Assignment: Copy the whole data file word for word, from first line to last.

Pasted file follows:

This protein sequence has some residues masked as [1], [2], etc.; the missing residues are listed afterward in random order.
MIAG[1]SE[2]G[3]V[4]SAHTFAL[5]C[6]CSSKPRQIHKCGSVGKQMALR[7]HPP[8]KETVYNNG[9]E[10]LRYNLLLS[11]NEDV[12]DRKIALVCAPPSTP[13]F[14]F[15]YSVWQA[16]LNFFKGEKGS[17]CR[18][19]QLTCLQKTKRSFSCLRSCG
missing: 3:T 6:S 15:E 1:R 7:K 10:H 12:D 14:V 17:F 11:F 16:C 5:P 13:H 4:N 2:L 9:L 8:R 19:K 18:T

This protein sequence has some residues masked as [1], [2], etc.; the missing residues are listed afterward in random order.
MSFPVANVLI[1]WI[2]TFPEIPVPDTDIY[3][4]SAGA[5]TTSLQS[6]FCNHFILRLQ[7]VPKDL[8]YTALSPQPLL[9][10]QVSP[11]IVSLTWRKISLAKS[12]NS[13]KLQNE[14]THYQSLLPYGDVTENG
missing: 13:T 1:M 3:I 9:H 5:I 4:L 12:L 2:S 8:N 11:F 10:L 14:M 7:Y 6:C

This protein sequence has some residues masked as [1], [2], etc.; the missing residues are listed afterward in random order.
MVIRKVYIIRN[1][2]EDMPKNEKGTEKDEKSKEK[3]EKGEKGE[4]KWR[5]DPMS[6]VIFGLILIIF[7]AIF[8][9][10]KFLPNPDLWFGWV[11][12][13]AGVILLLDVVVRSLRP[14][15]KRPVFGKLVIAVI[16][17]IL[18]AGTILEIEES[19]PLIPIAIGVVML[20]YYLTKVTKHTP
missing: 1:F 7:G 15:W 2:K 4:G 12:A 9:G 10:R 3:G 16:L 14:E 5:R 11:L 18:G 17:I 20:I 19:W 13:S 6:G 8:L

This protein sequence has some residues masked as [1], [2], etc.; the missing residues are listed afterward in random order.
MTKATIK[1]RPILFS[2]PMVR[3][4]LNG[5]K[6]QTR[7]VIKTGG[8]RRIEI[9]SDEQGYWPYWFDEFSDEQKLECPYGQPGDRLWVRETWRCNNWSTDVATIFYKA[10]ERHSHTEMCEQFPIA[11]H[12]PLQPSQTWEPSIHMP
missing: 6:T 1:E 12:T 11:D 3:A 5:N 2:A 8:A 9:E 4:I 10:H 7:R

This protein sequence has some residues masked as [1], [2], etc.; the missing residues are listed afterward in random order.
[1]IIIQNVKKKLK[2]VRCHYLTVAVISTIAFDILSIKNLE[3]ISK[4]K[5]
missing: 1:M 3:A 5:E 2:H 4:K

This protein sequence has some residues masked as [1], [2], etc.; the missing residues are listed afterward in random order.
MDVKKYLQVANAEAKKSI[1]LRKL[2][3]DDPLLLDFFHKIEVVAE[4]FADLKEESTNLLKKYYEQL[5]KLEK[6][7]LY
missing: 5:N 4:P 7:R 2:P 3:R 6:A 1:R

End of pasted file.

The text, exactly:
This protein sequence has some residues masked as [1], [2], etc.; the missing residues are listed afterward in random order.
MIAG[1]SE[2]G[3]V[4]SAHTFAL[5]C[6]CSSKPRQIHKCGSVGKQMALR[7]HPP[8]KETVYNNG[9]E[10]LRYNLLLS[11]NEDV[12]DRKIALVCAPPSTP[13]F[14]F[15]YSVWQA[16]LNFFKGEKGS[17]CR[18][19]QLTCLQKTKRSFSCLRSCG
missing: 3:T 6:S 15:E 1:R 7:K 10:H 12:D 14:V 17:F 11:F 16:C 5:P 13:H 4:N 2:L 9:L 8:R 19:K 18:T

This protein sequence has some residues masked as [1], [2], etc.; the missing residues are listed afterward in random order.
MSFPVANVLI[1]WI[2]TFPEIPVPDTDIY[3][4]SAGA[5]TTSLQS[6]FCNHFILRLQ[7]VPKDL[8]YTALSPQPLL[9][10]QVSP[11]IVSLTWRKISLAKS[12]NS[13]KLQNE[14]THYQSLLPYGDVTENG
missing: 13:T 1:M 3:I 9:H 5:I 4:L 12:L 2:S 8:N 11:F 10:L 14:M 7:Y 6:C

This protein sequence has some residues masked as [1], [2], etc.; the missing residues are listed afterward in random order.
MVIRKVYIIRN[1][2]EDMPKNEKGTEKDEKSKEK[3]EKGEKGE[4]KWR[5]DPMS[6]VIFGLILIIF[7]AIF[8][9][10]KFLPNPDLWFGWV[11][12][13]AGVILLLDVVVRSLRP[14][15]KRPVFGKLVIAVI[16][17]IL[18]AGTILEIEES[19]PLIPIAIGVVML[20]YYLTKVTKHTP
missing: 1:F 7:G 15:W 2:K 4:G 12:A 9:G 10:R 3:G 16:L 14:E 5:R 11:L 18:G 17:I 20:I 19:W 13:S 6:G 8:L

This protein sequence has some residues masked as [1], [2], etc.; the missing residues are listed afterward in random order.
MTKATIK[1]RPILFS[2]PMVR[3][4]LNG[5]K[6]QTR[7]VIKTGG[8]RRIEI[9]SDEQGYWPYWFDEFSDEQKLECPYGQPGDRLWVRETWRCNNWSTDVATIFYKA[10]ERHSHTEMCEQFPIA[11]H[12]PLQPSQTWEPSIHMP
missing: 6:T 1:E 12:T 11:D 3:A 5:N 2:A 8:A 9:E 4:I 10:H 7:R

This protein sequence has some residues masked as [1], [2], etc.; the missing residues are listed afterward in random order.
[1]IIIQNVKKKLK[2]VRCHYLTVAVISTIAFDILSIKNLE[3]ISK[4]K[5]
missing: 1:M 3:A 5:E 2:H 4:K

This protein sequence has some residues masked as [1], [2], etc.; the missing residues are listed afterward in random order.
MDVKKYLQVANAEAKKSI[1]LRKL[2][3]DDPLLLDFFHKIEVVAE[4]FADLKEESTNLLKKYYEQL[5]KLEK[6][7]LY
missing: 5:N 4:P 7:R 2:P 3:R 6:A 1:R